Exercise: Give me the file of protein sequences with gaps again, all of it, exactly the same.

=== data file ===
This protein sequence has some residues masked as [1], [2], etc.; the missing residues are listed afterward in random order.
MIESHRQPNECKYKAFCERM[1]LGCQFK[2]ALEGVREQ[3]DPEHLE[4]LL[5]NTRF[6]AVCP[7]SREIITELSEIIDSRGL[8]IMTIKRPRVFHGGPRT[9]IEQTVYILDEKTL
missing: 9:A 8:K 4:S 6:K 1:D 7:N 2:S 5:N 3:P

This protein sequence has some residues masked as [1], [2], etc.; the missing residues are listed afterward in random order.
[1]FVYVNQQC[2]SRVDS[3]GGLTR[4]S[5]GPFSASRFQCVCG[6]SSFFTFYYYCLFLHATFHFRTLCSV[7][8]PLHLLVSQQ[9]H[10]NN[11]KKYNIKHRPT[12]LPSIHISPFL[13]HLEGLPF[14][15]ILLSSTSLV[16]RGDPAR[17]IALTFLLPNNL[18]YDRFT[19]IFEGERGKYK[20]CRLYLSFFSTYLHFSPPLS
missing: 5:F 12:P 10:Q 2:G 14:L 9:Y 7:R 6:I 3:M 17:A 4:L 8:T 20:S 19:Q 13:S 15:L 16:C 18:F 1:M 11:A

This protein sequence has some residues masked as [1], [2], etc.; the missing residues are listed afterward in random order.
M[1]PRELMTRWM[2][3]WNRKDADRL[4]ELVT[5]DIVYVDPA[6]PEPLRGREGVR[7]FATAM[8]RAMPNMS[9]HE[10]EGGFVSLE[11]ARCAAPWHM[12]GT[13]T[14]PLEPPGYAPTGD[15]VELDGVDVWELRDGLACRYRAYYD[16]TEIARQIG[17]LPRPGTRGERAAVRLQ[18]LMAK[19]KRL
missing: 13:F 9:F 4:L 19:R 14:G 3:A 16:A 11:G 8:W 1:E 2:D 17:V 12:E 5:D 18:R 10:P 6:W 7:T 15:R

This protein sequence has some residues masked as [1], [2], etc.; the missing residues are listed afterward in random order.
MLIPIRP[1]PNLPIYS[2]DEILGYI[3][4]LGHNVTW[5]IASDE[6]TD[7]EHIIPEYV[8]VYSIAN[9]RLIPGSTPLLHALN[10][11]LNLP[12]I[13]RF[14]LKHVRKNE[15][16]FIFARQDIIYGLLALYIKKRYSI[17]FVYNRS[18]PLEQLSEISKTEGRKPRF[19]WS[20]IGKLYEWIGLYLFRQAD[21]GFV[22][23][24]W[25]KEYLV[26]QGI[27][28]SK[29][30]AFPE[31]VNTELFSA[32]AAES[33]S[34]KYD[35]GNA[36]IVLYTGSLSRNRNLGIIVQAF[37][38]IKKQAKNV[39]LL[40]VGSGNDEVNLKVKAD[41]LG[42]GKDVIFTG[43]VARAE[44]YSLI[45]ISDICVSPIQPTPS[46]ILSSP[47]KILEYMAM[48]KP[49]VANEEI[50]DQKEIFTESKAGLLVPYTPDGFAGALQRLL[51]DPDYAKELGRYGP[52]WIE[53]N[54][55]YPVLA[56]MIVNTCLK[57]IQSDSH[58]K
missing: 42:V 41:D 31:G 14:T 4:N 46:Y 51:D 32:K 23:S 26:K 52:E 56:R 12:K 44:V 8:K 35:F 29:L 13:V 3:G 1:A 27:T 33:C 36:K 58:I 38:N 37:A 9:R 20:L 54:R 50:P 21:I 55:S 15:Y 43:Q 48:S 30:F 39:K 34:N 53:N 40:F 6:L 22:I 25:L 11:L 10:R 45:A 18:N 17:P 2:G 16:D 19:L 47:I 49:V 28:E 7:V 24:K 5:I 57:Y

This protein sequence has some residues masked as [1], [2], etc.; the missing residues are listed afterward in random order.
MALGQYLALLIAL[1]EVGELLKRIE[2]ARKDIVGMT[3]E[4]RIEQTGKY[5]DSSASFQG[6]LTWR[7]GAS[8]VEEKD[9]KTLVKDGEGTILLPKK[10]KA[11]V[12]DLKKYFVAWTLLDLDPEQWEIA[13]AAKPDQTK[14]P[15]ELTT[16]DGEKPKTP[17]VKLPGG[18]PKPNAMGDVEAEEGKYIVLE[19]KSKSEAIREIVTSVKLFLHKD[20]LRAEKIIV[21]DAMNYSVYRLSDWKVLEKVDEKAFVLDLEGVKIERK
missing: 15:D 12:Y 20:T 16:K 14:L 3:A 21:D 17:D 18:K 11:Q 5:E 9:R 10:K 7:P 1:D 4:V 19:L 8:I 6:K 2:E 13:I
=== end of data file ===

This protein sequence has some residues masked as [1], [2], etc.; the missing residues are listed afterward in random order.
MIESHRQPNECKYKAFCERM[1]LGCQFK[2]ALEGVREQ[3]DPEHLE[4]LL[5]NTRF[6]AVCP[7]SREIITELSEIIDSRGL[8]IMTIKRPRVFHGGPRT[9]IEQTVYILDEKTL
missing: 9:A 8:K 4:S 6:K 1:D 7:N 2:S 5:N 3:P

This protein sequence has some residues masked as [1], [2], etc.; the missing residues are listed afterward in random order.
[1]FVYVNQQC[2]SRVDS[3]GGLTR[4]S[5]GPFSASRFQCVCG[6]SSFFTFYYYCLFLHATFHFRTLCSV[7][8]PLHLLVSQQ[9]H[10]NN[11]KKYNIKHRPT[12]LPSIHISPFL[13]HLEGLPF[14][15]ILLSSTSLV[16]RGDPAR[17]IALTFLLPNNL[18]YDRFT[19]IFEGERGKYK[20]CRLYLSFFSTYLHFSPPLS
missing: 5:F 12:P 10:Q 2:G 14:L 9:Y 7:R 6:I 3:M 17:A 4:L 8:T 20:S 19:Q 13:S 15:L 16:C 18:F 1:M 11:A

This protein sequence has some residues masked as [1], [2], etc.; the missing residues are listed afterward in random order.
M[1]PRELMTRWM[2][3]WNRKDADRL[4]ELVT[5]DIVYVDPA[6]PEPLRGREGVR[7]FATAM[8]RAMPNMS[9]HE[10]EGGFVSLE[11]ARCAAPWHM[12]GT[13]T[14]PLEPPGYAPTGD[15]VELDGVDVWELRDGLACRYRAYYD[16]TEIARQIG[17]LPRPGTRGERAAVRLQ[18]LMAK[19]KRL
missing: 13:F 9:F 4:L 19:R 14:G 3:A 16:A 11:G 8:W 1:E 2:D 17:V 12:E 5:D 18:R 10:P 6:W 7:T 15:R

This protein sequence has some residues masked as [1], [2], etc.; the missing residues are listed afterward in random order.
MLIPIRP[1]PNLPIYS[2]DEILGYI[3][4]LGHNVTW[5]IASDE[6]TD[7]EHIIPEYV[8]VYSIAN[9]RLIPGSTPLLHALN[10][11]LNLP[12]I[13]RF[14]LKHVRKNE[15][16]FIFARQDIIYGLLALYIKKRYSI[17]FVYNRS[18]PLEQLSEISKTEGRKPRF[19]WS[20]IGKLYEWIGLYLFRQAD[21]GFV[22][23][24]W[25]KEYLV[26]QGI[27][28]SK[29][30]AFPE[31]VNTELFSA[32]AAES[33]S[34]KYD[35]GNA[36]IVLYTGSLSRNRNLGIIVQAF[37][38]IKKQAKNV[39]LL[40]VGSGNDEVNLKVKAD[41]LG[42]GKDVIFTG[43]VARAE[44]YSLI[45]ISDICVSPIQPTPS[46]ILSSP[47]KILEYMAM[48]KP[49]VANEEI[50]DQKEIFTESKAGLLVPYTPDGFAGALQRLL[51]DPDYAKELGRYGP[52]WIE[53]N[54][55]YPVLA[56]MIVNTCLK[57]IQSDSH[58]K
missing: 42:V 41:D 31:G 14:T 4:N 46:Y 51:D 32:K 23:S 26:K 52:E 56:R 12:K 44:V 8:K 35:F 29:L 13:V 3:G 1:A 27:T 33:C 36:K 58:I 38:N 37:A 9:R 20:L 54:R 50:P 21:I 55:S 15:Y 43:Q 48:S 30:F 39:K 34:N 53:N 40:F 6:L 22:I 25:L 11:L 10:R 45:A 18:N 17:P 2:G 16:D 19:L 47:I 49:V 28:E 7:V 24:K 5:I 57:Y

This protein sequence has some residues masked as [1], [2], etc.; the missing residues are listed afterward in random order.
MALGQYLALLIAL[1]EVGELLKRIE[2]ARKDIVGMT[3]E[4]RIEQTGKY[5]DSSASFQG[6]LTWR[7]GAS[8]VEEKD[9]KTLVKDGEGTILLPKK[10]KA[11]V[12]DLKKYFVAWTLLDLDPEQWEIA[13]AAKPDQTK[14]P[15]ELTT[16]DGEKPKTP[17]VKLPGG[18]PKPNAMGDVEAEEGKYIVLE[19]KSKSEAIREIVTSVKLFLHKD[20]LRAEKIIV[21]DAMNYSVYRLSDWKVLEKVDEKAFVLDLEGVKIERK
missing: 15:D 12:Y 20:T 16:K 14:L 3:A 21:D 17:D 18:K 11:Q 5:E 9:R 10:K 7:P 1:D 4:V 19:L 8:I 6:K 2:E 13:I